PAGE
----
In the past 60 days I’ve spoken at events in Edinburgh, Denver, Mexico City, London, Bucharest. Lisbon and Los Angeles. As with every conference, the days are filled with networking opportunities and endless vendor pitches for new products and services. So how to cut through the clutter?
I’ve found that the key to maximizing this many events back-to-back is to allow yourself to gravitate toward the content and presenters that may be out of your comfort zone.
Exposing yourself to new ideas or new ways of doing
things presents unparalleled opportunities for growth.
Here are the top 3 takeaways that inspired me from presentations around the globe:
1. Think Like a CFO, Present Like a CMO
ESOMAR Congress, Edinburgh, Scotland
Chris Burggraeve, the former CMO of AB InBev, gave an inspiring keynote where he discussed the principles behind his new book “Marketing Is Finance Is Business.” In his talk, Chris highlighted what he believes the one language is that every marketer should speak – the language of business, which is finance! Understanding how marketing performance and marketing investment impacts the bottom line and drives growth is paramount to a marketer’s (and researcher’s) success – and understanding how to present marketing data, so that it really resonates with the C-suite, is of equal importance.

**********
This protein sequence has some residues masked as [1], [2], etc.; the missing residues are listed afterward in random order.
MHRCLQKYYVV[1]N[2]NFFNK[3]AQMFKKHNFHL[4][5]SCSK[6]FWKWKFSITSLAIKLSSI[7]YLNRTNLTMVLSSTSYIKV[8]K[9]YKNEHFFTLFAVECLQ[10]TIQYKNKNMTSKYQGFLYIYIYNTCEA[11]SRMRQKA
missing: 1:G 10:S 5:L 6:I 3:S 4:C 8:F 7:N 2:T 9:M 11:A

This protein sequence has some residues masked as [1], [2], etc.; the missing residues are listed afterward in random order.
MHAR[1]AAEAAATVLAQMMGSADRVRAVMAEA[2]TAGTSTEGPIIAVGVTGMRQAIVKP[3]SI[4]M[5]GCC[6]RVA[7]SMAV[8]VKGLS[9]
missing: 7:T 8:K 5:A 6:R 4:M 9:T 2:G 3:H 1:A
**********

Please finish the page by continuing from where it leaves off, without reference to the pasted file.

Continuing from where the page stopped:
2. Big Data + Street Data = More Actionable Data
AMAI, Mexico City, Mexico
Cristina Quiñones of Consumer Truth: Insights & Strategy in Peru, talked about the importance of combining big data with street data. Often times quant jocks, like myself, discount more qualitative “street data” in favor of big data, when in actuality, both are needed to present a holistic view of a consumer. With qualitative research driving much of the growth we’re seeing in the market research vertical, this renewed focus on the value of small (or “street”) data is a trend we’re going to see more of in 2020.
3. The Art of Looking Sideways
Best of ESOMAR/SORMA, Bucharest, Romania
Back in 2015, trend researcher Els Dragt wrote a great paper on “How We Became Curators of Cool,” where she touched on the “art of looking sideways.” The topic was just as relevant when Els presented a few weeks ago in Bucharest and I love the concept – that we need to look beyond the obvious and see the bigger picture if we want to successfully spot new trends. In most consumer research, the focus is generally on mainstream target groups, whereas trend spotting is all about the front runners. It’s a total mind shift, which I think is an important one for both marketers and researchers.